Anyway I could be as right or wrong as anyone based on the analysis here. But it would be fun to see, if we could get up close without being X-ray'd to death.

        1. Anonymous Coward
          Boffin

          Re: So here's a thought:

          One of the explanations (in the article) of the 3 years' of X rays is the creation of a 3rd neutron star. In short, they're suggesting that, like a nuclear reaction, on a macro scale the neutron stars collided to form a "massive unstable star-particle" which then "fissioned" into multiple parts...

          I can see that reading of it, but I am almost sure that's not what they are saying. The proposed 3rd neutron star is the thing that results from the collision of the first two. Really, in such a collision the result is either going to be a neutron star or a black hole: which you get depends on the masses of the colliding neutron stars, how much mass they shed during the collision, and finally the characteristics ('equation of state') of the stuff neutron stars are made from, which they describe as 'poorly understood' which I think is an understatement to put it fairly mildly.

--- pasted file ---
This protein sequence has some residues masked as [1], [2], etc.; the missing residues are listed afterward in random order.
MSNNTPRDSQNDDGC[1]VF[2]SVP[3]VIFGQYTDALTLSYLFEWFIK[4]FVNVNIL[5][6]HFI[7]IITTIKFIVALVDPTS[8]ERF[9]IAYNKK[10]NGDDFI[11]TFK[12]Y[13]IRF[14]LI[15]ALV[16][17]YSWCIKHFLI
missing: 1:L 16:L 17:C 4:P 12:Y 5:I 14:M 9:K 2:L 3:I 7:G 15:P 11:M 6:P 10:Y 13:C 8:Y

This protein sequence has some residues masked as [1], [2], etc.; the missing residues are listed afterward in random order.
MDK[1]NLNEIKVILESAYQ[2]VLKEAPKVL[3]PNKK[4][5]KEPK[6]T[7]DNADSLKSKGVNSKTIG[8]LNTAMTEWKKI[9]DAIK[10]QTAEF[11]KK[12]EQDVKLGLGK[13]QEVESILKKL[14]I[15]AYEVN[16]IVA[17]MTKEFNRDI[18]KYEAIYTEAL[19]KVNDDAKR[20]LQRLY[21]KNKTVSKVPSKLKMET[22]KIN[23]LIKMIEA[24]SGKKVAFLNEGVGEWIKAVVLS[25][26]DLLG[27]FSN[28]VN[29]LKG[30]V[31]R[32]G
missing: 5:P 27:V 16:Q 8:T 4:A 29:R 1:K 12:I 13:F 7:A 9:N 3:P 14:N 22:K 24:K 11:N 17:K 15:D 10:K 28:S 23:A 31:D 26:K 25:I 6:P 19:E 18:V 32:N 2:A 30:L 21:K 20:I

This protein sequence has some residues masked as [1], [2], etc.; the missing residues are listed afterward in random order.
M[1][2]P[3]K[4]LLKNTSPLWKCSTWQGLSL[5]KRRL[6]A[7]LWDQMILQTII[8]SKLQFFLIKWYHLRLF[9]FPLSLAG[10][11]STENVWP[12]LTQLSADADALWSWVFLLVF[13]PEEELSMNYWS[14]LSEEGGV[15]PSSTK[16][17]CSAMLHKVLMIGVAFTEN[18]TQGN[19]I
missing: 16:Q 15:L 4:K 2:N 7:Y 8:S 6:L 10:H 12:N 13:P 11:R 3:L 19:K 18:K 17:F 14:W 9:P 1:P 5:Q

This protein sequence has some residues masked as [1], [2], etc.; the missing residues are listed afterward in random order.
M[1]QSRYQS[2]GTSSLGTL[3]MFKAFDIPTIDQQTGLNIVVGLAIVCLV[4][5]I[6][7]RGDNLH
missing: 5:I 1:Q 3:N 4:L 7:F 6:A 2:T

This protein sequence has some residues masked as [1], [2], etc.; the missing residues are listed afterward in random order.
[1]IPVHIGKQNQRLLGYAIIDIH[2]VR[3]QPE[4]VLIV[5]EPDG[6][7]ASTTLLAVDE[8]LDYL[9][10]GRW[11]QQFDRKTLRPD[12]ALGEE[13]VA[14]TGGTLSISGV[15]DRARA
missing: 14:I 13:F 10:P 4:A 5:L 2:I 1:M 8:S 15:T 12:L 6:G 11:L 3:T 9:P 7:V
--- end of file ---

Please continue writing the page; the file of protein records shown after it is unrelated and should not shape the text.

Depending on whether the resulting object is a black hole or a neutron star the amount of energy which gets injected into the various crud which gets flung off as jets, varies – I think neutron stars can inject more energy as they spin down. So, since they've seen emissions for longer than they expected, one possibility is that the central object is indeed a neutron star and not a black hole, and this would be interesting because it would tell us things about neutron stars I think.

          1. bombastic bob Silver badge
            Happy

            Re: So here's a thought:

            "So, since they've seen emissions for longer than they expected, one possibility is that the central object is indeed a neutron star and not a black hole, and this would be interesting because it would tell us things about neutron stars I think."